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Why can't it parse this:

DateTime.Parse("Tue, 1 Jan 2008 00:00:00 UTC")
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IE9 is still incorrectly adding "UTC" when you use new Date().toUTCString() in Javascript –  Chris S Jul 5 '12 at 10:16

6 Answers 6

up vote 33 down vote accepted

It can't parse that string because "UTC" is not a valid time zone designator.

UTC time is denoted by adding a 'Z' to the end of the time string, so your parsing code should look like this:

DateTime.Parse("Tue, 1 Jan 2008 00:00:00Z");

From the Wikipedia article on ISO 8601

If the time is in UTC, add a 'Z' directly after the time without a space. 'Z' is the zone designator for the zero UTC offset. "09:30 UTC" is therefore represented as "09:30Z" or "0930Z". "14:45:15 UTC" would be "14:45:15Z" or "144515Z".

UTC time is also known as 'Zulu' time, since 'Zulu' is the NATO phonetic alphabet word for 'Z'.

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The date string in my example came from internet explorer –  Dve Nov 18 '09 at 15:15
@Dave: When you say it came from IE, do you mean that you extracted it from a web page? You may have to write your own replacement for the DateTime parser that extracts the UTC and replaces it with a Z. –  Simon P Stevens Nov 18 '09 at 15:17
Having being testing against FF, I had forgotten I called the toUTCString() method on the date I POST back to the server. FF sends GMT while IE sends UTC. So I cant blame IE... this time! –  Dve Nov 18 '09 at 16:13

You need to specify the format:

DateTime date = DateTime.ParseExact(
    "Tue, 1 Jan 2008 00:00:00 UTC", 
    "ddd, d MMM yyyy HH:mm:ss UTC", 
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Nice suggestion, but this would fail if the provided date string didn't contain UTC at the end. Say instead you passed a date string that had +01 at the end, it would cause a FormatException. Depends what he is trying to do I suppose. –  Simon P Stevens Nov 18 '09 at 15:22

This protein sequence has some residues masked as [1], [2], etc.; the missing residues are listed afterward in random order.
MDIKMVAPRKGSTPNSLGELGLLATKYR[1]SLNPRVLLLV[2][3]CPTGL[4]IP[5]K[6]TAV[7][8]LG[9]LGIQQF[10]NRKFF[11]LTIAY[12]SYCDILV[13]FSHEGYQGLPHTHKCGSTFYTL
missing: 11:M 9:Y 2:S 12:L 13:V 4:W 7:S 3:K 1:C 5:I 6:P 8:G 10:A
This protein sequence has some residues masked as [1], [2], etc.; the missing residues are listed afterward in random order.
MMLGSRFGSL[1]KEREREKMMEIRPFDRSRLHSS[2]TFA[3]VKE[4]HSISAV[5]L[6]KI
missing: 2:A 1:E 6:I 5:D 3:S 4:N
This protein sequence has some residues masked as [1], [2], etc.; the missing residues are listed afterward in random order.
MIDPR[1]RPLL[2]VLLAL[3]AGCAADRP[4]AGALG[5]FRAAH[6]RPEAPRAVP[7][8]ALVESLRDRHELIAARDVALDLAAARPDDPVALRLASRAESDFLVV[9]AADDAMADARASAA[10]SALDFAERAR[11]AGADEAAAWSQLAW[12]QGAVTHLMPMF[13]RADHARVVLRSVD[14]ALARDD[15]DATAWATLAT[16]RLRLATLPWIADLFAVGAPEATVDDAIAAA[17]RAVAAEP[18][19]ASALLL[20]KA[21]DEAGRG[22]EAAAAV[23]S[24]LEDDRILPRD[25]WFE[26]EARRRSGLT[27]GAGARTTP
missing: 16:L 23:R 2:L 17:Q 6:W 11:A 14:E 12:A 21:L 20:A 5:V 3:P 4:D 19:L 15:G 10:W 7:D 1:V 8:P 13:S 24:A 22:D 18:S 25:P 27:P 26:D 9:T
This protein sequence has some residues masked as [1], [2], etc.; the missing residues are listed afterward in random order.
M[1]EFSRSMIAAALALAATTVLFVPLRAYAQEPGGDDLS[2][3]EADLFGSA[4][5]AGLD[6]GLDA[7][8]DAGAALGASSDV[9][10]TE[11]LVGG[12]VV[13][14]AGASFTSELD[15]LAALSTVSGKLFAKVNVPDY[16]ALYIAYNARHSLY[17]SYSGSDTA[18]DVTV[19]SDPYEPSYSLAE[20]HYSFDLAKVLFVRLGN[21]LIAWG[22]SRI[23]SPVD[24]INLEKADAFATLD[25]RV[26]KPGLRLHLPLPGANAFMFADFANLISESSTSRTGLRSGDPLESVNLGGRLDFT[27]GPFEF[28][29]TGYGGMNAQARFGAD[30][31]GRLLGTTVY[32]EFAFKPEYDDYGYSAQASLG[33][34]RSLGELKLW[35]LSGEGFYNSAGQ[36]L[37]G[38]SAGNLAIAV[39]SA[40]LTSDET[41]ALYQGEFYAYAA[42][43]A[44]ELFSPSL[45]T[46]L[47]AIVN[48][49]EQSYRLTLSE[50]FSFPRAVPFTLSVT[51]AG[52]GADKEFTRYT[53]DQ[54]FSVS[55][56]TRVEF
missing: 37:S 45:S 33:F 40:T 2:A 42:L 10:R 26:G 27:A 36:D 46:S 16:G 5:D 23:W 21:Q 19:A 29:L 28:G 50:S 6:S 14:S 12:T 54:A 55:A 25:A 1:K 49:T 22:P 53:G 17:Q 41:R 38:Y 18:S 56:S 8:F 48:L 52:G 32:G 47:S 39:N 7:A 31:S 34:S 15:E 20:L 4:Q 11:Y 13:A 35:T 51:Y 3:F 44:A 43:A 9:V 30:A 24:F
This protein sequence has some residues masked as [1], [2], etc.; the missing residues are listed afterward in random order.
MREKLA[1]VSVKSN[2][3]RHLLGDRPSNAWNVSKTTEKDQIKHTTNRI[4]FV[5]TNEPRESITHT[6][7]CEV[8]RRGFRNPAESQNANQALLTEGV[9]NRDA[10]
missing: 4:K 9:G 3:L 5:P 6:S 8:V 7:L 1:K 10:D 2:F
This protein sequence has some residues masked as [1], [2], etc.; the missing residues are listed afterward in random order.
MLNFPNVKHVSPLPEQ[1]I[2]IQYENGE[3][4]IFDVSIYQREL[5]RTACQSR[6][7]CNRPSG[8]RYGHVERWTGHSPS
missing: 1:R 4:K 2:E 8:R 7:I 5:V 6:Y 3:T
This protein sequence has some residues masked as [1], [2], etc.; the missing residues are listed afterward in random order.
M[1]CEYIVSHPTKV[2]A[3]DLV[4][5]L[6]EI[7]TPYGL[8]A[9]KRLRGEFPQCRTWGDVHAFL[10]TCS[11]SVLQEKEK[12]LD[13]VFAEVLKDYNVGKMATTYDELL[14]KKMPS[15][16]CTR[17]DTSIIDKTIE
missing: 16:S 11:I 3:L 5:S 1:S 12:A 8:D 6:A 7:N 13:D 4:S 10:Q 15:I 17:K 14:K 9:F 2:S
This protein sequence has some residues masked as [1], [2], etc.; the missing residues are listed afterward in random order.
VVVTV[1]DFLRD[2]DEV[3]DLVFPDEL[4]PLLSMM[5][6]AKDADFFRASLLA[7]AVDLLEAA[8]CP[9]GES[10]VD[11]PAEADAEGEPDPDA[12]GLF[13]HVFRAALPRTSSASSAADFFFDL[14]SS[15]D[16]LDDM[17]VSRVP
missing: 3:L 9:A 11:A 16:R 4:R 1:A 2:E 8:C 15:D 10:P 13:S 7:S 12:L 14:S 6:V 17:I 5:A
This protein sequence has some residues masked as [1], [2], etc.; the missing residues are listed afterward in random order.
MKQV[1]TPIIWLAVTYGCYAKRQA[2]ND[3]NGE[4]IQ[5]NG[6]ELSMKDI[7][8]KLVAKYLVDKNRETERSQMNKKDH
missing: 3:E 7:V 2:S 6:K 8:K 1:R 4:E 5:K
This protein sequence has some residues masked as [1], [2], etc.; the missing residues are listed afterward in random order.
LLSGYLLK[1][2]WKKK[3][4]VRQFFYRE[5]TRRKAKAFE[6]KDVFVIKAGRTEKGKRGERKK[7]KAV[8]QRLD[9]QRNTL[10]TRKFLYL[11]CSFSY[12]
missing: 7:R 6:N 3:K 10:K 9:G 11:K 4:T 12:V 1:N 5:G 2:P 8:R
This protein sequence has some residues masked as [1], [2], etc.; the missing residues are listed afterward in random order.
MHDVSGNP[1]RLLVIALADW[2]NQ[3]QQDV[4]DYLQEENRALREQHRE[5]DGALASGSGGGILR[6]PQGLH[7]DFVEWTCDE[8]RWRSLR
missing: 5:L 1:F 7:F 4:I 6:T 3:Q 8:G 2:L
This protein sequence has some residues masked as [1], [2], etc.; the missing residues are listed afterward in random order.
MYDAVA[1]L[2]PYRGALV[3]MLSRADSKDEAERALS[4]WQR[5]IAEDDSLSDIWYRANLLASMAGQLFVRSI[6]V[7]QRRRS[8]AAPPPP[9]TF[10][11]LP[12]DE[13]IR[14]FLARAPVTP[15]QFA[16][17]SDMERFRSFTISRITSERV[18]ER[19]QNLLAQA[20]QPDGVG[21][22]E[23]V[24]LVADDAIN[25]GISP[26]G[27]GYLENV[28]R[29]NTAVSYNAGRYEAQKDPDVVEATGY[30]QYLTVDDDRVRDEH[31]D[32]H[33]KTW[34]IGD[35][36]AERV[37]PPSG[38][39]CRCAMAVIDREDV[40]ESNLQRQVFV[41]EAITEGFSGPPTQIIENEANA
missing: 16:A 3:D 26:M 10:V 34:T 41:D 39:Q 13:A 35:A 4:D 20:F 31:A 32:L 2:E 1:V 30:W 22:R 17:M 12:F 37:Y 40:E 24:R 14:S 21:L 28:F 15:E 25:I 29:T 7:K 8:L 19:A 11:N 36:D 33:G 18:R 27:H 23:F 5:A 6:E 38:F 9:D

It's not a valid format, however "Tue, 1 Jan 2008 00:00:00 GMT" is.

The documentation says like this:

A string that includes time zone information and conforms to ISO 8601. For example, the first of the following two strings designates the Coordinated Universal Time (UTC); the second designates the time in a time zone seven hours earlier than UTC:


A string that includes the GMT designator and conforms to the RFC 1123 time format. For example:

Sat, 01 Nov 2008 19:35:00 GMT

A string that includes the date and time along with time zone offset information. For example:

03/01/2009 05:42:00 -5:00

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or use the AdjustToUniversal DateTimeStyle in a call to

DateTime.ParseExact(String, String[], IFormatProvider, DateTimeStyles)
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Ive tried that, and it didnt seem to work –  Dve Nov 18 '09 at 15:20
This actually works. I used this code and got correct UTC DateTime from UTC string: DateTime.TryParseExact("2012-01-30T00:28:00Z", "yyyy-MM-ddTHH:mm:ssZ", CultureInfo.InvariantCulture, DateTimeStyles.AdjustToUniversal, out timeValue)); –  Roboblob Jan 30 '12 at 0:50
This one works too, Utc in and out, no format, no Z required: DateTime.Parse("8/3/2013 1:02:41 AM", CultureInfo.InvariantCulture, DateTimeStyles.AdjustToUniversal | DateTimeStyles.AssumeUniversal); –  crokusek Oct 4 '13 at 2:10

To correctly parse the string given in the question without changing it, use the following:

using System.Globalization;

string dateString = "Tue, 1 Jan 2008 00:00:00 UTC";
DateTime parsedDate = DateTime.ParseExact(dateString, "ddd, d MMM yyyy hh:mm:ss UTC", CultureInfo.CurrentCulture, DateTimeStyles.AssumeUniversal);

This implementation uses a string to specify the exact format of the date string that is being parsed. The DateTimeStyles parameter is used to specify that the given string is a coordinated universal time string.

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Not sure why, but you can wrap DateTime.ToUniversalTime in a try / catch and achieve the same result in more code.

Good luck.

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ToUniversalTime never throws an exception –  Porges Mar 9 '12 at 2:07

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